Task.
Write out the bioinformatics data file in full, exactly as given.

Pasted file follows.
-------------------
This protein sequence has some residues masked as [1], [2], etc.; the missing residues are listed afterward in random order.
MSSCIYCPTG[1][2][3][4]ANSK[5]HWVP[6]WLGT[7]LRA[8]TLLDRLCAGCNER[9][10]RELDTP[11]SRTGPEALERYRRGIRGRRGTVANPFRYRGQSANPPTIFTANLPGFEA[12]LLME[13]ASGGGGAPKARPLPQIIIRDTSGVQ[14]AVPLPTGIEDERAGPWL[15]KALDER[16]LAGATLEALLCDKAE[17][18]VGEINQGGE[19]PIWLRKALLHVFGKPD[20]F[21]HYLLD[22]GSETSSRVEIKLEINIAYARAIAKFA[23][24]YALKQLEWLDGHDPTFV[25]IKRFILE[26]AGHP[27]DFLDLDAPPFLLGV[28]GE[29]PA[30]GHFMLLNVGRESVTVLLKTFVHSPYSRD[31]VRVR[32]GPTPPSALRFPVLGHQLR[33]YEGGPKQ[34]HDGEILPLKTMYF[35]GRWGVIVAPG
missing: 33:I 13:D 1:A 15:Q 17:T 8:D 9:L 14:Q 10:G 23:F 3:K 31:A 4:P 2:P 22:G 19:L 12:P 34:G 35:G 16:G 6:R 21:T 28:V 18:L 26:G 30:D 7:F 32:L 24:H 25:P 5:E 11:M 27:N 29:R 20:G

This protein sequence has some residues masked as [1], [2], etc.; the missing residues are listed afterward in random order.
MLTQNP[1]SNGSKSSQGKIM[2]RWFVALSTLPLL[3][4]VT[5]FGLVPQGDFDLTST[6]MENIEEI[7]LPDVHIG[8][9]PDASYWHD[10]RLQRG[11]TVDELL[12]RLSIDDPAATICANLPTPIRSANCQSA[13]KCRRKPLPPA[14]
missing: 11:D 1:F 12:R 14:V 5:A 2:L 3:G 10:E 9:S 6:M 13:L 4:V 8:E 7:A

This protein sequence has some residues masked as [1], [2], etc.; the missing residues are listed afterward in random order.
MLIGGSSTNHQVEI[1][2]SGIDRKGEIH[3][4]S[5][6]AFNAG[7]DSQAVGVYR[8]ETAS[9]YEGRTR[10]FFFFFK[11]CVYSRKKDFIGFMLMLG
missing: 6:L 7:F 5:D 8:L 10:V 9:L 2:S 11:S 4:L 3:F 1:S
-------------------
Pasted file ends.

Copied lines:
This protein sequence has some residues masked as [1], [2], etc.; the missing residues are listed afterward in random order.
MSSCIYCPTG[1][2][3][4]ANSK[5]HWVP[6]WLGT[7]LRA[8]TLLDRLCAGCNER[9][10]RELDTP[11]SRTGPEALERYRRGIRGRRGTVANPFRYRGQSANPPTIFTANLPGFEA[12]LLME[13]ASGGGGAPKARPLPQIIIRDTSGVQ[14]AVPLPTGIEDERAGPWL[15]KALDER[16]LAGATLEALLCDKAE[17][18]VGEINQGGE[19]PIWLRKALLHVFGKPD[20]F[21]HYLLD[22]GSETSSRVEIKLEINIAYARAIAKFA[23][24]YALKQLEWLDGHDPTFV[25]IKRFILE[26]AGHP[27]DFLDLDAPPFLLGV[28]GE[29]PA[30]GHFMLLNVGRESVTVLLKTFVHSPYSRD[31]VRVR[32]GPTPPSALRFPVLGHQLR[33]YEGGPKQ[34]HDGEILPLKTMYF[35]GRWGVIVAPG
missing: 33:I 13:D 1:A 15:Q 17:T 8:D 9:L 14:Q 10:G 23:F 3:K 31:A 4:P 2:P 22:G 19:L 12:P 34:G 35:G 16:G 6:R 21:T 28:V 18:L 26:G 30:D 7:F 32:L 24:H 25:P 5:E 11:M 27:N 29:R 20:G

This protein sequence has some residues masked as [1], [2], etc.; the missing residues are listed afterward in random order.
MLTQNP[1]SNGSKSSQGKIM[2]RWFVALSTLPLL[3][4]VT[5]FGLVPQGDFDLTST[6]MENIEEI[7]LPDVHIG[8][9]PDASYWHD[10]RLQRG[11]TVDELL[12]RLSIDDPAATICANLPTPIRSANCQSA[13]KCRRKPLPPA[14]
missing: 11:D 1:F 12:R 14:V 5:A 2:L 3:G 10:E 9:S 6:M 13:L 4:V 8:E 7:A

This protein sequence has some residues masked as [1], [2], etc.; the missing residues are listed afterward in random order.
MLIGGSSTNHQVEI[1][2]SGIDRKGEIH[3][4]S[5][6]AFNAG[7]DSQAVGVYR[8]ETAS[9]YEGRTR[10]FFFFFK[11]CVYSRKKDFIGFMLMLG
missing: 6:L 7:F 5:D 8:L 10:V 9:L 2:S 11:S 4:L 3:F 1:S